The Fishpool Valley has a fascinating history of woodland industry that has provided both food and a source of income for centuries. In more recent history it became a pleasure ground and today it is home to rare and protected flora and fauna.
The name Fishpool has a long history, it was recorded as The ‘Fishpool Dingle’ in the 13th Century, when a Mill was built in the valley by the then owner Hugh de Croft.
Any evidence of there being a mill has long since gone. The Mill would have been for grinding corn but the fact that it was built in the Fishpool Dingle would indicate that a pool or pools were in use for the retention of fish, prior to the construction of the Mill.
There is no other reference to the management of fish stocks in the Fishpool Valley until 1814 when a small hand written slip of paper, possibly written by a game keeper records what appears to be a stock taking or selection of the stock held in various pools.
“Ten brace of Carp down in the lowermost pwol nine brace turned back again twelve brace of trout turned back again in the pwol twenty nine brace of Carp turned in the Lime Kiln pwol five brace of Carp turned into the stus four brace of trout turn in to the upper stue”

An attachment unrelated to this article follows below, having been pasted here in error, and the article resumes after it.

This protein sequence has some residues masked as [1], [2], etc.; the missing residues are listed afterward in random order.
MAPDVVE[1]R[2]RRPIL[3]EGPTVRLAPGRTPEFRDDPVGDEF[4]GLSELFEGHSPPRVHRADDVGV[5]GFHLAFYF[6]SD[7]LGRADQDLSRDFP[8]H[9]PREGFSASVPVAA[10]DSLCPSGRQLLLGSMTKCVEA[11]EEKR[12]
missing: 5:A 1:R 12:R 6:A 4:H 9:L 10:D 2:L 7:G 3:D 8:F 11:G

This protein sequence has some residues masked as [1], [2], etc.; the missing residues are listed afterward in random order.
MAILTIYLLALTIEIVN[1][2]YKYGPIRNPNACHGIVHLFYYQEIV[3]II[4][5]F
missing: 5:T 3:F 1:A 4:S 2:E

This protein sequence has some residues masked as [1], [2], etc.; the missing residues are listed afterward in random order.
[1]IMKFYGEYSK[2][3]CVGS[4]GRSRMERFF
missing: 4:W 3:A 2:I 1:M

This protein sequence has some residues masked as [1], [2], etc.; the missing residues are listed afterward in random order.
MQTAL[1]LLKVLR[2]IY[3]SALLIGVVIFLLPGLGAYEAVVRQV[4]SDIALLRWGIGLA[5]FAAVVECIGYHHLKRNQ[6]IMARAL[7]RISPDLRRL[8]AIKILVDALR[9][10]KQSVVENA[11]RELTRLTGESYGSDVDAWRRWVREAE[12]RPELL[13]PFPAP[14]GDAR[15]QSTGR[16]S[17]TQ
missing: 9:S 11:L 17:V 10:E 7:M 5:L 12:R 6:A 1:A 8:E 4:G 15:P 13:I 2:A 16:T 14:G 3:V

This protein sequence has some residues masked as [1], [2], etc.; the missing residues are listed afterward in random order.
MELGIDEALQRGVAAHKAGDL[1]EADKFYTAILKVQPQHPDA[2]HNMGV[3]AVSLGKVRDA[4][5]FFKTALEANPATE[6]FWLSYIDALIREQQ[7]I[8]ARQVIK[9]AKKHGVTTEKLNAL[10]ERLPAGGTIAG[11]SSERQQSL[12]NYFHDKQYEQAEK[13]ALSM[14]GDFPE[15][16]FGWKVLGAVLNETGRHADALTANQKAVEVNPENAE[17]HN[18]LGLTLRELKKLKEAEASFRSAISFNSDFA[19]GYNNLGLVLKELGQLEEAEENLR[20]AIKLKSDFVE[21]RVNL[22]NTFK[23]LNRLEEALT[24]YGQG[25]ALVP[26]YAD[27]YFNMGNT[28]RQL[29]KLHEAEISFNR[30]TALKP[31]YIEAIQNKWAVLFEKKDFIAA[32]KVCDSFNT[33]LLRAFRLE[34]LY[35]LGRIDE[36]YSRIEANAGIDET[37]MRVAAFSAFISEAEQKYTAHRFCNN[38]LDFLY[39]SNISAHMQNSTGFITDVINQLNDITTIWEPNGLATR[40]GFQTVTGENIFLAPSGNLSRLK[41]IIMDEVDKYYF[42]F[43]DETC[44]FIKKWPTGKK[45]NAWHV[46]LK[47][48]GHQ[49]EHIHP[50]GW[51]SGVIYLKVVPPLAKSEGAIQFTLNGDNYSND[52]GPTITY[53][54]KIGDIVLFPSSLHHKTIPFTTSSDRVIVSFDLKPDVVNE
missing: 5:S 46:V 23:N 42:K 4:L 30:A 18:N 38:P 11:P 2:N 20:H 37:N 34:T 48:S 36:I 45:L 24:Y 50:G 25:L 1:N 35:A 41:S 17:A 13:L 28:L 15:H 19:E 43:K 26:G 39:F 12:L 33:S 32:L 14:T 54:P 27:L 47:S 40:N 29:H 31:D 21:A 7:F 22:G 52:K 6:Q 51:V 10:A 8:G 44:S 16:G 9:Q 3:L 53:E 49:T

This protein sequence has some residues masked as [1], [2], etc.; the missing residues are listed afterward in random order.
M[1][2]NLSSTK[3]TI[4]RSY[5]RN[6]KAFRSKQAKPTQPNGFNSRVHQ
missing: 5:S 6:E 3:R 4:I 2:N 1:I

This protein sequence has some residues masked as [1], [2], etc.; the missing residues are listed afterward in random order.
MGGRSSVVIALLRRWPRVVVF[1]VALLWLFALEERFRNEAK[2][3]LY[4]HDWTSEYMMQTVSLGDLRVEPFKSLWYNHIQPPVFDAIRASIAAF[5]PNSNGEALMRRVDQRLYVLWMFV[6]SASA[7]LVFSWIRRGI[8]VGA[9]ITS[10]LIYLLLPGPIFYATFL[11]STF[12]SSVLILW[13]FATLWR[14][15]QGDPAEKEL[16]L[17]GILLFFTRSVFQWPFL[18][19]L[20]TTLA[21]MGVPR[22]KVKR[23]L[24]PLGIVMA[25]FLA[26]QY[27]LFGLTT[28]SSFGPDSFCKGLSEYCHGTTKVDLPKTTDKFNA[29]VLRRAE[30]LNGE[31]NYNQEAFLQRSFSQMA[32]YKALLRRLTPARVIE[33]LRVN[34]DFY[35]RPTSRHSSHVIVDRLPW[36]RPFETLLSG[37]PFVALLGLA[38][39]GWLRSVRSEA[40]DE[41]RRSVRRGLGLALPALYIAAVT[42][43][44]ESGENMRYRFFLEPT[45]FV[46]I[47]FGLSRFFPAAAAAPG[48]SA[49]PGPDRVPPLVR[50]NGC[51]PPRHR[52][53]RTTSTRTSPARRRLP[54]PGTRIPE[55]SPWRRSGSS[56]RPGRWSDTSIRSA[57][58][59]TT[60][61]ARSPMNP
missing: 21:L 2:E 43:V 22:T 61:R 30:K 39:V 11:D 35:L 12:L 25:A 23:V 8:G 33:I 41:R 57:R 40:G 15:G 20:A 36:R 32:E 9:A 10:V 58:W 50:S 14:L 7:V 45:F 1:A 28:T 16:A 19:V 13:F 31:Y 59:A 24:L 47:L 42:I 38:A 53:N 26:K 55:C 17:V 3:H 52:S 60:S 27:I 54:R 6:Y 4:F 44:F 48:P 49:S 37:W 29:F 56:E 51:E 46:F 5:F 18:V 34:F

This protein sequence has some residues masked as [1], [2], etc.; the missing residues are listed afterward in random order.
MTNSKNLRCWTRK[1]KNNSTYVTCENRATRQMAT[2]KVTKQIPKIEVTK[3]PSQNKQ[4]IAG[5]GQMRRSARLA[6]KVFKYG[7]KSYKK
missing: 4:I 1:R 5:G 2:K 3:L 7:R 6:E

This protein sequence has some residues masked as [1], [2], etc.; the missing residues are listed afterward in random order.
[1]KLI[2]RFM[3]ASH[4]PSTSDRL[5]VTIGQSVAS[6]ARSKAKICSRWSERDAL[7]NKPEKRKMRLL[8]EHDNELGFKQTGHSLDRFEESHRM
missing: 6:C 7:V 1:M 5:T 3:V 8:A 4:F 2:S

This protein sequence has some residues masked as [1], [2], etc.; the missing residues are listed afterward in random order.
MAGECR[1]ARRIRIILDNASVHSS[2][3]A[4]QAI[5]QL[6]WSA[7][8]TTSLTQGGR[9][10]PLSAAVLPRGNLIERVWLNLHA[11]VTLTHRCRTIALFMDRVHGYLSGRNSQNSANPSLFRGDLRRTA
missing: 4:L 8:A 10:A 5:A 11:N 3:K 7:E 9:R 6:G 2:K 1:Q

A stew is smaller pool and deliberately kept as clean as possible. This is where the fish were kept prior to eating. The reason for this is that carp feed at the bottom of the pools and can take on a muddy taste if they are kept in muddy water, so to purify the flesh of the muddy taste they were kept in clean water for a week or two. During this time they would only feed on insects that came to the surface of the water. The reference above seems to be fish being selected to go into the Stews in preparation for consumption.
Most owners of large estates had fishponds or Fish pools that were normally kept out of sight and no doubt were also a target for poachers.
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